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Ambiguity requires trial to determine status of unnamed insured


February 2, 2009   by Canadian Underwriter


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The phrase “companies under management control” is too vague to determine whether an unnamed insured — a roofing company hired by Atomic Energy Canada Ltd. (AECL) — is entitled to the AECL’s property policy coverage without the need for a trial first, an Ontario Court has determined.
AECL hired Ron Robinson Roofing Inc. to do roofing repairs at Building 250 of its research and energy facility at Chalk River, Ontario.
A fire broke out on the roof at the north end of Building 250 in November 1997, causing more than Cdn$1.3 million worth of damages — including damage related to the spread of radioactive contaminants throughout the Chalk River building and adjoining lands.
AECL’s property insurer brought a subrogation claim for about Cdn$1.3 million against Ron Robinson and Axa.
Ron Robinson had a commercial general liability (CGL) policy with Axa Insurance, which had exclusions for standard pollution (i.e. contamination) and nuclear liability. Axa relied on the CGL exclusions to deny Ron Robinson’s claim. (Ron Robinson did not advise Axa that he was doing work at the Chalk River facility.)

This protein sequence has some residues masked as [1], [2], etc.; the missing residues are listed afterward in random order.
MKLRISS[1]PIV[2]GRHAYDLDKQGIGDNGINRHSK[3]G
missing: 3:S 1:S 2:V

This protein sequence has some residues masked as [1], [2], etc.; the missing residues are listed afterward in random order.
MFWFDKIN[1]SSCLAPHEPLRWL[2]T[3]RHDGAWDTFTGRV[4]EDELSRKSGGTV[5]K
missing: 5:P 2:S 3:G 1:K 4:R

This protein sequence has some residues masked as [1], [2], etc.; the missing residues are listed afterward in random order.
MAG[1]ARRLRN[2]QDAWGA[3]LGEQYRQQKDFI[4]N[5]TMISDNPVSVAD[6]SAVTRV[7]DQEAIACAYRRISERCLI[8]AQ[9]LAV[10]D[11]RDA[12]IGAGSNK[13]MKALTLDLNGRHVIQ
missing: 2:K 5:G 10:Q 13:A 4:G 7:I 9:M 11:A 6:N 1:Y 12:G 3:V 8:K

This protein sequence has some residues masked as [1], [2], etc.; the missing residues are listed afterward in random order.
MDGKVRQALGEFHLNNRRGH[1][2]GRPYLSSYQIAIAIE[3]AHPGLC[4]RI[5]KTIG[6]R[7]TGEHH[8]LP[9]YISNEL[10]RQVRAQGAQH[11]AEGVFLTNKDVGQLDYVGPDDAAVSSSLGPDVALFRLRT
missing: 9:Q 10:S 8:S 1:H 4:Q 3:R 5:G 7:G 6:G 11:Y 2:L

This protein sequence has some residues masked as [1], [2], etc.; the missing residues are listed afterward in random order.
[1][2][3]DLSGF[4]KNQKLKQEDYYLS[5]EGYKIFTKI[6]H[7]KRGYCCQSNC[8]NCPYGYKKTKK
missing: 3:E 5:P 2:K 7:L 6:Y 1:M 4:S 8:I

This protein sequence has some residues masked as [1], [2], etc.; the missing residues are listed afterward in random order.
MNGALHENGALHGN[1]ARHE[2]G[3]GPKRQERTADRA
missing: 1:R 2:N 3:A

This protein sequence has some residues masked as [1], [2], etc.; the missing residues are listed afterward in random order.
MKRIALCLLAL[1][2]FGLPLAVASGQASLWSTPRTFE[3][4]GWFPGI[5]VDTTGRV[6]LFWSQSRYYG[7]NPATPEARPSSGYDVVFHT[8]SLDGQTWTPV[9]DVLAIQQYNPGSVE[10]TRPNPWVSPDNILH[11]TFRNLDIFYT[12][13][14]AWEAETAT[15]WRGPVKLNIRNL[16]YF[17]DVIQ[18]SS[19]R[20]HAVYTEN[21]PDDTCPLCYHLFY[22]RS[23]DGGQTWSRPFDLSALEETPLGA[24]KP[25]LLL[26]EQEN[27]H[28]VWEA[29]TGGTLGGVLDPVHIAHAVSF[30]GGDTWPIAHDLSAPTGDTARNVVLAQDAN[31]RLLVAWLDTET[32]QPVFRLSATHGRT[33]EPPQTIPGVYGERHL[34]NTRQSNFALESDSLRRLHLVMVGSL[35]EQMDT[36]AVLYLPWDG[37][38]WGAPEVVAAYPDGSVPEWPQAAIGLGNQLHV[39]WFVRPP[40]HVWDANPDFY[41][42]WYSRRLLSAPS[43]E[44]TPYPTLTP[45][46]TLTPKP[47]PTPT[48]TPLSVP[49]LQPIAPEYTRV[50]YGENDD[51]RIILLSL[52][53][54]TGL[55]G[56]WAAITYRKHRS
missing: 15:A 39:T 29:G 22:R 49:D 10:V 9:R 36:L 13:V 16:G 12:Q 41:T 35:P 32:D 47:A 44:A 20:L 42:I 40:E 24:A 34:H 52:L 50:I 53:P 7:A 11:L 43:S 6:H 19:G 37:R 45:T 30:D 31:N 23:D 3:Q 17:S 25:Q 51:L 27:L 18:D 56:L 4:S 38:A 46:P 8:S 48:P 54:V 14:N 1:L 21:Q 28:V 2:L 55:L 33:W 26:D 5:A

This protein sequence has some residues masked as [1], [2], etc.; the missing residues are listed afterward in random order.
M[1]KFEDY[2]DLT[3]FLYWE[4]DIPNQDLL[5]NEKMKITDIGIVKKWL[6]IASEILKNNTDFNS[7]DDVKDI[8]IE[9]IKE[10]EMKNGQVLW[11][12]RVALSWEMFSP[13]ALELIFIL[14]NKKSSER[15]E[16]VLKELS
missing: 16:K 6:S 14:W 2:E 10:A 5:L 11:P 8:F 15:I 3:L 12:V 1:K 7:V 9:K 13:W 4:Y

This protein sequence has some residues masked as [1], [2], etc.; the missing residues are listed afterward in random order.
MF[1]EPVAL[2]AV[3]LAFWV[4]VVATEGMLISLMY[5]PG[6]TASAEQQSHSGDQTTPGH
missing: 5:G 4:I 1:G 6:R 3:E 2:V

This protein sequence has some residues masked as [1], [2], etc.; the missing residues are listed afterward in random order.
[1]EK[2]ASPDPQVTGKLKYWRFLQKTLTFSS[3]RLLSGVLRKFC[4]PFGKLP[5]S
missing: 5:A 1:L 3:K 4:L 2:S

Both Axa and Ron Robinson asked the Ontario Superior Court of Justice for a motion of summary judgment, claiming that Ron Robinson was in fact an unnamed insured under AECL’s policy. The parties argued that since AECL hired Ron Robinson as a contractor, the roofer was one of the “companies under management control,” as stated in AECL’s policy.
AECL said the phrase referred only to companies that it had either formed or acquired, and not to companies that it had hired.
“Clearly a range of possibilities of management control exist, from the extreme of merely hiring and paying the contractor with no involvement at any point to the other extreme of micromanaging every detail of the contractor’s work and providing constant supervision and feedback,” Ontario Superior Court Justice Stanley Kershman wrote. “It is not immediately clear from the phrase ‘companies under control’ how much control is needed before a company will fall under the definition.
“It is not obvious, as [Axa and Ron Robinson] suggest, that the intention of the parties was to cover the entire range of control possibilities.”
The court thus decided a trial would be required to establish the precise meaning of the word “control,” and thereby define whether or not Ron Robinson was included within AECL’s insurance policy.